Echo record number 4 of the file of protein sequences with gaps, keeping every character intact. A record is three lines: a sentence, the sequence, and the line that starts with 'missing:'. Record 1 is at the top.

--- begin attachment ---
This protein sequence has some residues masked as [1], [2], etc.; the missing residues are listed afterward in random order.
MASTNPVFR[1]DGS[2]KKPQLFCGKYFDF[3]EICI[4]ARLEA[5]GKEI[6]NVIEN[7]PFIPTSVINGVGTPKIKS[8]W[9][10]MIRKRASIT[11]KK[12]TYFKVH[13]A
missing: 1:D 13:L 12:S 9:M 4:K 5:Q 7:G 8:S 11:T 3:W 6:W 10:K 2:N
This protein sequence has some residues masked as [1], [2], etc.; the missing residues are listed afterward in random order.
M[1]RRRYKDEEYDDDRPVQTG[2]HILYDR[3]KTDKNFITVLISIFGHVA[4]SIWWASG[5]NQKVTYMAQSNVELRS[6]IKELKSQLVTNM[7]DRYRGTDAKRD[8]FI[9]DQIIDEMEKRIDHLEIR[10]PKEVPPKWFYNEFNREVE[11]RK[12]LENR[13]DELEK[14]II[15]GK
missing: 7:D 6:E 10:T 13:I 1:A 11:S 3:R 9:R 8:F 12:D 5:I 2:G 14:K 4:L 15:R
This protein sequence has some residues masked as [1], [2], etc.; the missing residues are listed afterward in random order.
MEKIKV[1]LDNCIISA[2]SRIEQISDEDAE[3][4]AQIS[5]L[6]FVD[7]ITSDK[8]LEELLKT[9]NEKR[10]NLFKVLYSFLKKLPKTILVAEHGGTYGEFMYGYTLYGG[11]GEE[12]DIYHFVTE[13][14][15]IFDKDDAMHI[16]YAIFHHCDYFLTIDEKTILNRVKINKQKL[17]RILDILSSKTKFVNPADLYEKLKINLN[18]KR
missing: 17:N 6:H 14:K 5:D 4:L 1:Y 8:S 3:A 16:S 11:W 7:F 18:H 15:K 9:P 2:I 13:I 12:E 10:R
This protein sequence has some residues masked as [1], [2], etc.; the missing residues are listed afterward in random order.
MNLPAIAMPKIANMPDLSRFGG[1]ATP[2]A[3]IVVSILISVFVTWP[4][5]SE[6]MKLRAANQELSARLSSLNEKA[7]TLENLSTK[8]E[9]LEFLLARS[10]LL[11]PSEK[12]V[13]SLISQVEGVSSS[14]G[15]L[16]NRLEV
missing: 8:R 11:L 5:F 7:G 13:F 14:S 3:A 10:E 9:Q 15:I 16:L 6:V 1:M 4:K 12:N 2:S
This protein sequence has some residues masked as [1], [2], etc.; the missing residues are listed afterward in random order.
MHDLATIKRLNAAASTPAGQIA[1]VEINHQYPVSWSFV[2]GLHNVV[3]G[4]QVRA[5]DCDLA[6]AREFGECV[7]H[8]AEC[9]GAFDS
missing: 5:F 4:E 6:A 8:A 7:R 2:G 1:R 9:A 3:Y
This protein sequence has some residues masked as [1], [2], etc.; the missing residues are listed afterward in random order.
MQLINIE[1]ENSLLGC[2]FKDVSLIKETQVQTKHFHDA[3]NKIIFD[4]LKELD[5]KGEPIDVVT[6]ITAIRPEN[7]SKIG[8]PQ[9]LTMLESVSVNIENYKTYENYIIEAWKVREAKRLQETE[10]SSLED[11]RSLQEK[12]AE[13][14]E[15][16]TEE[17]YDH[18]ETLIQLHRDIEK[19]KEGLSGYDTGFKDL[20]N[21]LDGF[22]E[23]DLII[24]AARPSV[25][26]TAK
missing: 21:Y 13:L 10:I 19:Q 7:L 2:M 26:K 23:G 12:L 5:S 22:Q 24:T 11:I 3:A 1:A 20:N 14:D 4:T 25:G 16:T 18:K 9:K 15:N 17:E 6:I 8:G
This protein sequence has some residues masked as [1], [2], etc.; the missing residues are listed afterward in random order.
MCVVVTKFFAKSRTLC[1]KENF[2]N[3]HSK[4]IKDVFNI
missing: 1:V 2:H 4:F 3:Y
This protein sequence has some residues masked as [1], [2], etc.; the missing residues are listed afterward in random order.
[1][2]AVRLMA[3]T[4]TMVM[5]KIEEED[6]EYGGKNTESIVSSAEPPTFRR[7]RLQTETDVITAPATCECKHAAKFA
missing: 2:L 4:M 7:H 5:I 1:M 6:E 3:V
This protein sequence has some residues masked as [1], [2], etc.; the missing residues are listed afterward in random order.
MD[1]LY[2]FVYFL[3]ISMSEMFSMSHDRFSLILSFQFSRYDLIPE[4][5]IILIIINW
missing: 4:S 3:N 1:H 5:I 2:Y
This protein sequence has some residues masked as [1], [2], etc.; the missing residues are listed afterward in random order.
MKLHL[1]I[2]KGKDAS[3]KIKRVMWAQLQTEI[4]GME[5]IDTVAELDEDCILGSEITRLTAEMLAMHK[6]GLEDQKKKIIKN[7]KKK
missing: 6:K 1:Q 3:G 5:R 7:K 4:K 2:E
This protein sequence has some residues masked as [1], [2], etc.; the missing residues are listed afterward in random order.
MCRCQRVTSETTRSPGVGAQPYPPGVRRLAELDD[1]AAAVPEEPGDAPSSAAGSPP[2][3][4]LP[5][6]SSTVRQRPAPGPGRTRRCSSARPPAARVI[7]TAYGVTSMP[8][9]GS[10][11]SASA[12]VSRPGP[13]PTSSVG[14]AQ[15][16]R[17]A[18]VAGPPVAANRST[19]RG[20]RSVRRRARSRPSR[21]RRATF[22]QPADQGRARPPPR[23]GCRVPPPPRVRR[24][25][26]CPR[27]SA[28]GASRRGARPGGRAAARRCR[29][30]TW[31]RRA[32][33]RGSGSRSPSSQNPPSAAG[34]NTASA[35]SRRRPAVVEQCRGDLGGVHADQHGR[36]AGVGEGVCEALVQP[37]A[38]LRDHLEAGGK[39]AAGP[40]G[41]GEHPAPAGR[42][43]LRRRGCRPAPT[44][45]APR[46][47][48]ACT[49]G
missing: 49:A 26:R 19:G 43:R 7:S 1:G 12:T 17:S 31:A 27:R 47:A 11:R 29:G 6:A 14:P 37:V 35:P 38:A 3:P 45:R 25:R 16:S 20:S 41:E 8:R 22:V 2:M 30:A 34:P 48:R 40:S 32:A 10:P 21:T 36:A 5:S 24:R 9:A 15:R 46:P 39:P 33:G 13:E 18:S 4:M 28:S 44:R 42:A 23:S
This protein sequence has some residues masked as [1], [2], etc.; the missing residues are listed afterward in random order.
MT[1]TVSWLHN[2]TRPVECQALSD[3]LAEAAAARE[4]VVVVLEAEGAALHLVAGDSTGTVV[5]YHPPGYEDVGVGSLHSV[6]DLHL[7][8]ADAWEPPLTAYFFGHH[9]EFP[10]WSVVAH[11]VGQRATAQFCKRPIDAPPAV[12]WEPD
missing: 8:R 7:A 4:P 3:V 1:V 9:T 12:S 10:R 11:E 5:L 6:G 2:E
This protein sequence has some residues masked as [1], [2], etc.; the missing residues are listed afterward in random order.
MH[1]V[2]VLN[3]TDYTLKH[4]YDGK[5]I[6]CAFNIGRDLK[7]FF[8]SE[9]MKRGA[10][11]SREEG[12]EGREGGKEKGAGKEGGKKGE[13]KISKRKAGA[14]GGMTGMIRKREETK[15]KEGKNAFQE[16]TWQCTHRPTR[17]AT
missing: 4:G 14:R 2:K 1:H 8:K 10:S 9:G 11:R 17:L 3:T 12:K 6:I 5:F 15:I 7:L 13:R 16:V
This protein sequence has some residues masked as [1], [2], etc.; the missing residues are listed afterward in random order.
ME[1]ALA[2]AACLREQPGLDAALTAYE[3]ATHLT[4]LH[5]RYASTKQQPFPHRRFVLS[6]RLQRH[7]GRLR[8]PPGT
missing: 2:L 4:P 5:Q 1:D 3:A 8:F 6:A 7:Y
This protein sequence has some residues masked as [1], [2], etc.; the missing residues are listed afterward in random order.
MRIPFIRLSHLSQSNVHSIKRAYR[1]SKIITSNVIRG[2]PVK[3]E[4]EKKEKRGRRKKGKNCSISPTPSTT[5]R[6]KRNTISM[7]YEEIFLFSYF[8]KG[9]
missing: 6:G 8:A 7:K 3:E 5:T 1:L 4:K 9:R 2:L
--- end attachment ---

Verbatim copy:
This protein sequence has some residues masked as [1], [2], etc.; the missing residues are listed afterward in random order.
MNLPAIAMPKIANMPDLSRFGG[1]ATP[2]A[3]IVVSILISVFVTWP[4][5]SE[6]MKLRAANQELSARLSSLNEKA[7]TLENLSTK[8]E[9]LEFLLARS[10]LL[11]PSEK[12]V[13]SLISQVEGVSSS[14]G[15]L[16]NRLEV
missing: 8:R 11:L 5:F 7:G 13:F 14:S 3:A 10:E 9:Q 15:I 16:L 6:V 1:M 4:K 12:N 2:S